By LOUISE THOMASON
The council took control of marketing Shetland as a tourism destination this week amid grave concerns about the centralised approach of the national body VisitScotland.
A new unit, to be named Promoting Shetland, will take over the role of providing a locally-tailored message to potential visitors from VisitScotland, although that organisation’s visitor information point at the Market Cross in Lerwick and other services, including market research, accommodation grading and international marketing, will be unaffected.
VisitScotland’s major campaign at the moment is for the Homecoming Scotland event later this year, which is based around Robert Burns, the clans and whisky. Shetland has its own Haemfarin in 2010.
At the Full Council this week, councillors approved the withdrawal of £450,000 hitherto given to VisitScotland, which will be used to fund the new unit. It will undertake local marketing, the running of the neighbourhood information points and the co-ordination of publicity.
The main impetus behind the decision was, councillors said, understanding that Shetland’s strength comes from its difference to the rest of Scotland. National tourism campaigns, therefore, often have little or no relevance to the isles.
In a report, head of economic development Neil Grant observed: “We don’t have a clan culture, tartan, whisky and Gaelic heritage. We have no major golf courses, cannot be easily included in a short break or long weekend to Scotland and can only be reached from the mainland by relatively expensive air links or a 14 hour ferry crossing.”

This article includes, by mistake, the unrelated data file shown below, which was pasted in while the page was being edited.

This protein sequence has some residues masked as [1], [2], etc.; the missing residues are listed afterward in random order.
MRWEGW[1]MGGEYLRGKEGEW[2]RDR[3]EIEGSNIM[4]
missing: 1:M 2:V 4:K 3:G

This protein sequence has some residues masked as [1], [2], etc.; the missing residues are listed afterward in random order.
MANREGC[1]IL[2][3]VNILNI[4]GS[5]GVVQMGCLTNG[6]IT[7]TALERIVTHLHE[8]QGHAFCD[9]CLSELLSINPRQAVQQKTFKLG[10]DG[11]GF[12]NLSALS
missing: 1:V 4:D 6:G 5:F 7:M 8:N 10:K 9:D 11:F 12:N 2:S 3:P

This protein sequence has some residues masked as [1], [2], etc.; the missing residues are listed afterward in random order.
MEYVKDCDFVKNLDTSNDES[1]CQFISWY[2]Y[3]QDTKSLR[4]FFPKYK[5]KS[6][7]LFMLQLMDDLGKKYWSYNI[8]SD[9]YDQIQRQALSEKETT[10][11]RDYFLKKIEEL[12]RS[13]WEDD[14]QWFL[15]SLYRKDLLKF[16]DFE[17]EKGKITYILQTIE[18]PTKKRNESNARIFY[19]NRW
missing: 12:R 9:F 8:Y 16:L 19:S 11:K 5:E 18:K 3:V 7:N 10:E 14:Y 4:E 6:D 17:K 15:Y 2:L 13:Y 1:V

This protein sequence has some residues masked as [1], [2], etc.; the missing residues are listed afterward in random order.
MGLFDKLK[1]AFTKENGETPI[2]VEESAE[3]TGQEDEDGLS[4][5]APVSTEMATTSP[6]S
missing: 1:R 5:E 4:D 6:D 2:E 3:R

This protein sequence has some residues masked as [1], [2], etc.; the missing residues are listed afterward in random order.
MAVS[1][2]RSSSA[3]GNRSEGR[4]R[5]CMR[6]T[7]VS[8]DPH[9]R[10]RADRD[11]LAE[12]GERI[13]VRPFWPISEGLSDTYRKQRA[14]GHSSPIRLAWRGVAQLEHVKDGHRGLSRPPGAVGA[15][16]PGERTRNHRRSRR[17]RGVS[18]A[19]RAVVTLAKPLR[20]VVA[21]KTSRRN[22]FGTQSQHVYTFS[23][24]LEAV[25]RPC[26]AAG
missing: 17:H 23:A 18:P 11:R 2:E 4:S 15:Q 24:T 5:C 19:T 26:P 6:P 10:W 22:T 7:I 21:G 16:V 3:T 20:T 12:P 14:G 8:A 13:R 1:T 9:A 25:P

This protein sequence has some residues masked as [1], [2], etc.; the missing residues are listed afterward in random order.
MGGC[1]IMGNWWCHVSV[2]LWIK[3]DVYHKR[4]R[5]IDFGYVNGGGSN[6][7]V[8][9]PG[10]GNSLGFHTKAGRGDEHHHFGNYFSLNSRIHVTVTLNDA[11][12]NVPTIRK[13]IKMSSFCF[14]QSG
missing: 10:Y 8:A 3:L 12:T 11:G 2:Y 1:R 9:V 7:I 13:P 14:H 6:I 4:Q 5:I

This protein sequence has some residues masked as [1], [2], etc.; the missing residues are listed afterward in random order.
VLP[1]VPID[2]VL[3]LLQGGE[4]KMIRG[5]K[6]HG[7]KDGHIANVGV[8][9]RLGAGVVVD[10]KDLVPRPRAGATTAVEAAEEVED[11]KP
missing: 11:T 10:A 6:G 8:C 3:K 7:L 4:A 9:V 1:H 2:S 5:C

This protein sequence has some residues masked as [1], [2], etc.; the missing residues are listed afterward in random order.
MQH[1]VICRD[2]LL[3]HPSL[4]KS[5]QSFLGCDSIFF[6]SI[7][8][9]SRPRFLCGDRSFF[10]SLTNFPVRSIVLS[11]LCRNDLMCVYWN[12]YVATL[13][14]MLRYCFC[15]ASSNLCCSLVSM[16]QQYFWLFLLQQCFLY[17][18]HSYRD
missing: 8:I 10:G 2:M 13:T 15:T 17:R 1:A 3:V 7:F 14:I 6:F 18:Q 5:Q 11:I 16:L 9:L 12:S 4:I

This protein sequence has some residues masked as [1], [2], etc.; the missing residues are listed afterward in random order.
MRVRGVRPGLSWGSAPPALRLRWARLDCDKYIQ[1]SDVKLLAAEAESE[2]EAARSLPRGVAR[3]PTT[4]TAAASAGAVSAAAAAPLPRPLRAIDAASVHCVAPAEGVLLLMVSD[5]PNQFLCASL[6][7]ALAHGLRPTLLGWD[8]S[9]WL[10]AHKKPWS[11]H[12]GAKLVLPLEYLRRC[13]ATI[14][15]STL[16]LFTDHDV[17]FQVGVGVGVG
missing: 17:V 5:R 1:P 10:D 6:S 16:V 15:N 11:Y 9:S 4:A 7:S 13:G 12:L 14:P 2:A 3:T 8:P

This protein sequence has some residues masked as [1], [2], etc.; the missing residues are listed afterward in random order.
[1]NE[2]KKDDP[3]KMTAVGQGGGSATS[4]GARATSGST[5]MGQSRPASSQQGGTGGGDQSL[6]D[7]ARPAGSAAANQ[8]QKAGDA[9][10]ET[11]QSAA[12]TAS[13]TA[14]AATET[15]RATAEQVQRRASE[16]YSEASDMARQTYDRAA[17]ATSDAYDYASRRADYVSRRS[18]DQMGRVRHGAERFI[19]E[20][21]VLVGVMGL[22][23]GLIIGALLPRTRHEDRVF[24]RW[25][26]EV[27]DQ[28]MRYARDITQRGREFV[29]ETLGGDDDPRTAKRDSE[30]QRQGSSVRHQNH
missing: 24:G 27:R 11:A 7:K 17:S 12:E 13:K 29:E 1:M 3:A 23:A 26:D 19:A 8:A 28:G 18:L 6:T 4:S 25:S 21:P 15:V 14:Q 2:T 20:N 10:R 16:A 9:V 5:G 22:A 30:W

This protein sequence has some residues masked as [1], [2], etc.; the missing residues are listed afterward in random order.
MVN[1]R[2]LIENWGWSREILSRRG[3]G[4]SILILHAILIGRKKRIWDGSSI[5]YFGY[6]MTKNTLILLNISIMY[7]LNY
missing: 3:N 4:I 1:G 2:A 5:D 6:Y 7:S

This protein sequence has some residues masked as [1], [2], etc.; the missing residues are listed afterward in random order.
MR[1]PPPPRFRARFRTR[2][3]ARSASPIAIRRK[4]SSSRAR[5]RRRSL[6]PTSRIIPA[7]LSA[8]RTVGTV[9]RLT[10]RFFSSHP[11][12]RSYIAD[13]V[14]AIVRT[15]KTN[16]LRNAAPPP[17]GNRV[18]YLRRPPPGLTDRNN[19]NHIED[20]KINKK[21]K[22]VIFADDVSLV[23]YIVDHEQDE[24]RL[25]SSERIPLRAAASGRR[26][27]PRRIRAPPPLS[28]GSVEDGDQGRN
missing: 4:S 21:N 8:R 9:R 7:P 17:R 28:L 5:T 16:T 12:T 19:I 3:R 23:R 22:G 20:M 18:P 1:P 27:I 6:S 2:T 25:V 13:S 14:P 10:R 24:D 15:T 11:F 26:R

Development committee chairman councillor Josie Simpson said: “Everyone is agreed that Shetland offers different attractions and a unique range of products. “We think those differences are a strength, and we don’t want them to be masked or diluted. In an age of global commerce, it’s even more important that Shetland’s unique qualities are both preserved and promoted. “I think this new body will help secure our position in the market and it will allow us to gain more benefit from the very valuable marketing work that’s being done in Shetland by local businesses, a number of local agencies and the council.”
Convenor Sandy Cluness said there was a lack of understanding in centralised bodies that smaller areas were often in competition with each other and that he had experience of nationwide tourist bodies being less favoured in areas of Norway, among others.
After seeking legal advice and discussions with the Scottish government, VisitScotland and areas who already work under a similar scheme, it was agreed the group will be set up immediately and with a similar budget to the one previously paid to VisitScotland.
There are also plans for Promoting Shetland to have a database, which will hold people who have expressed an interest in the isles, as well as an image archive to be used for publications. Importance is also being placed on the linking of local industries to ensure that all are promoted equally.
A VisitScotland spokeswoman said: “VisitScotland is looking forward to hearing more about Promoting Shetland’s plans. With more countries than ever before competing in the global tourist marketplace there is a need for those involved in the tourism industry to work collaboratively for the common good of tourism which will ensure Shetland is promoted as the quality must-see, must-return destination it is.”